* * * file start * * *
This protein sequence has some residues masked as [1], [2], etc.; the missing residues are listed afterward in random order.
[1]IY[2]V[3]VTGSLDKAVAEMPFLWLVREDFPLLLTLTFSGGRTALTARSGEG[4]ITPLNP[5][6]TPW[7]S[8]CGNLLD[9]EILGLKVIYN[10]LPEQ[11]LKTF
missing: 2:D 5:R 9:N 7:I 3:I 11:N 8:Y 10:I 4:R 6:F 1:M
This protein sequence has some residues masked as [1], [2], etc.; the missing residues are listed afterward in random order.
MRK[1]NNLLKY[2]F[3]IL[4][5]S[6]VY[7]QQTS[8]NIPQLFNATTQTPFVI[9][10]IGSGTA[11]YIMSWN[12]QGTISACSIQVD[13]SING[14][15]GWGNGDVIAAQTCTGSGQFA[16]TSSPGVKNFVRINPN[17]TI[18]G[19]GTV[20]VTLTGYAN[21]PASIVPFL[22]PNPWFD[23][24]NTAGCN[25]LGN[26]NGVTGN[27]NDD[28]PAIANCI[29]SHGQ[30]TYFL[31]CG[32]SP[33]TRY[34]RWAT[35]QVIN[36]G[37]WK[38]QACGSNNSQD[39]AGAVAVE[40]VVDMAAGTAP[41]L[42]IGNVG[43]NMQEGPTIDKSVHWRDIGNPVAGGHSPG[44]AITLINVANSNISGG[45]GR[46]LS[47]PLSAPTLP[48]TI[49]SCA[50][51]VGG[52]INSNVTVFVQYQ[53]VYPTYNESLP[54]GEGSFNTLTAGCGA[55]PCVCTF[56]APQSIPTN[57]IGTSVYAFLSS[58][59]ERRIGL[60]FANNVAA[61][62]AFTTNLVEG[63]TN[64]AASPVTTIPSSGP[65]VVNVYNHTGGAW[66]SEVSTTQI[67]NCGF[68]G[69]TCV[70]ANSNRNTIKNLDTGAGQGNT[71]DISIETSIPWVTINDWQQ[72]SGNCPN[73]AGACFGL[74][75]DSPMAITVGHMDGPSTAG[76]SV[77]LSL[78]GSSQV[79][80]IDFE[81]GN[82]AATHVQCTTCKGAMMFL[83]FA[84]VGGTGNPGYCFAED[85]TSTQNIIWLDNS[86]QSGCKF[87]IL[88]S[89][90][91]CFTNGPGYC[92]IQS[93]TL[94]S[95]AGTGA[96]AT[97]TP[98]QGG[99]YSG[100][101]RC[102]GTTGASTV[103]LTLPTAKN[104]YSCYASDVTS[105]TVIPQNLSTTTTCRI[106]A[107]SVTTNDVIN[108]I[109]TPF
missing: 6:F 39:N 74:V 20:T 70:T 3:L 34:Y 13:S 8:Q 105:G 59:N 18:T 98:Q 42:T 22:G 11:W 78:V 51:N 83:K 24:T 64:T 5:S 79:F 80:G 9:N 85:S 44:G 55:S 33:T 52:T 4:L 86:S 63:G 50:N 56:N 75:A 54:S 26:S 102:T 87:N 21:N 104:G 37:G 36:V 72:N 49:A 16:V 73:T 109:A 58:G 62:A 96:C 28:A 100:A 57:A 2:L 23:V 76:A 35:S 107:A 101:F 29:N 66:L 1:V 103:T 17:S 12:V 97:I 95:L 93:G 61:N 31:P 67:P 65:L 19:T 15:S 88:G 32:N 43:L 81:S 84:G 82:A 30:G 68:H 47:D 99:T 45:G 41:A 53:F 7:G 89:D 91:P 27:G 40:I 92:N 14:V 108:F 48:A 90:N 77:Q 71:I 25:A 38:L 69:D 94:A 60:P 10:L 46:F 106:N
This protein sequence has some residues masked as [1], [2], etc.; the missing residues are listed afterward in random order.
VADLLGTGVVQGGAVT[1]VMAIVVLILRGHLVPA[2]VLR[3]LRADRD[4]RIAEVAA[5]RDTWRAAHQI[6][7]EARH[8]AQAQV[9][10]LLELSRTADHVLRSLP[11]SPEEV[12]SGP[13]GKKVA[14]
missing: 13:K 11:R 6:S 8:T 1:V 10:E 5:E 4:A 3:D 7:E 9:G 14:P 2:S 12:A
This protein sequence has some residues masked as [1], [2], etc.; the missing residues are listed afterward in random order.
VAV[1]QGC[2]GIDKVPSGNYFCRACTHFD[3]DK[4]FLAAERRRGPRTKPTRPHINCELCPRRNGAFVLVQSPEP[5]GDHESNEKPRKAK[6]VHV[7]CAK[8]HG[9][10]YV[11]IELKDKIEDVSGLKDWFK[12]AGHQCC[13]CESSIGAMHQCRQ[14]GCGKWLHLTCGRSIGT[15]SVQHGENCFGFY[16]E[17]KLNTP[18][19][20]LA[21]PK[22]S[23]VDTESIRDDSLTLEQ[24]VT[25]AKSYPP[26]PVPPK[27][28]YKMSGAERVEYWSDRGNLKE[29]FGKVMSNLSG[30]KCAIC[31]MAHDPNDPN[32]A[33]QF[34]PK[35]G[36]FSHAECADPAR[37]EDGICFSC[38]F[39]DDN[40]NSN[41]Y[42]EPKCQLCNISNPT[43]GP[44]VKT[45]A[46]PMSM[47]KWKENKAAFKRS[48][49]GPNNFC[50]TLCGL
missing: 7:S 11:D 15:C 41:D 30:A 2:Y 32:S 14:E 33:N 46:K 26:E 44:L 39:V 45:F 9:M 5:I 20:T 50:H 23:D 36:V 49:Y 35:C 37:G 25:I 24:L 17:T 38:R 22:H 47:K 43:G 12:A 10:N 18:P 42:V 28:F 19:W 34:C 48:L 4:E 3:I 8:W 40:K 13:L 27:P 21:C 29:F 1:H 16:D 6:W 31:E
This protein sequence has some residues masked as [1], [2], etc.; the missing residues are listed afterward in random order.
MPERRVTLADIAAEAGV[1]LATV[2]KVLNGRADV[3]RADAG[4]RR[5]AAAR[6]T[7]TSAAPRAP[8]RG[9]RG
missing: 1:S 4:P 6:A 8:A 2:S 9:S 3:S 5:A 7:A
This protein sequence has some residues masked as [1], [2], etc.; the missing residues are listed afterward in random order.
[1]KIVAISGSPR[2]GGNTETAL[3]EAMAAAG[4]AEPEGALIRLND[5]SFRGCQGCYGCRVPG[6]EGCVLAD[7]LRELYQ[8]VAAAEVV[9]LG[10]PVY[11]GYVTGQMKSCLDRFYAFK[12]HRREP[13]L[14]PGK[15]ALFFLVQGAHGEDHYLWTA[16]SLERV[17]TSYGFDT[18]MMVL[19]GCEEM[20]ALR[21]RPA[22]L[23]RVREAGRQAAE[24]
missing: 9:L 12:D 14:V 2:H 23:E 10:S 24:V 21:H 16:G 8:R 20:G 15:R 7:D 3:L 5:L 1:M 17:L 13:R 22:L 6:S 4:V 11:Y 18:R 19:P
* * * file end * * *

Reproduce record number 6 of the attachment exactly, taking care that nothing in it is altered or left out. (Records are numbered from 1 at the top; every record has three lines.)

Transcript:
This protein sequence has some residues masked as [1], [2], etc.; the missing residues are listed afterward in random order.
[1]KIVAISGSPR[2]GGNTETAL[3]EAMAAAG[4]AEPEGALIRLND[5]SFRGCQGCYGCRVPG[6]EGCVLAD[7]LRELYQ[8]VAAAEVV[9]LG[10]PVY[11]GYVTGQMKSCLDRFYAFK[12]HRREP[13]L[14]PGK[15]ALFFLVQGAHGEDHYLWTA[16]SLERV[17]TSYGFDT[18]MMVL[19]GCEEM[20]ALR[21]RPA[22]L[23]RVREAGRQAAE[24]
missing: 9:L 12:D 14:V 2:H 23:E 10:S 24:V 21:H 16:G 8:R 20:G 15:R 7:D 3:L 5:L 1:M 17:L 13:R 22:L 6:S 4:V 11:Y 18:R 19:P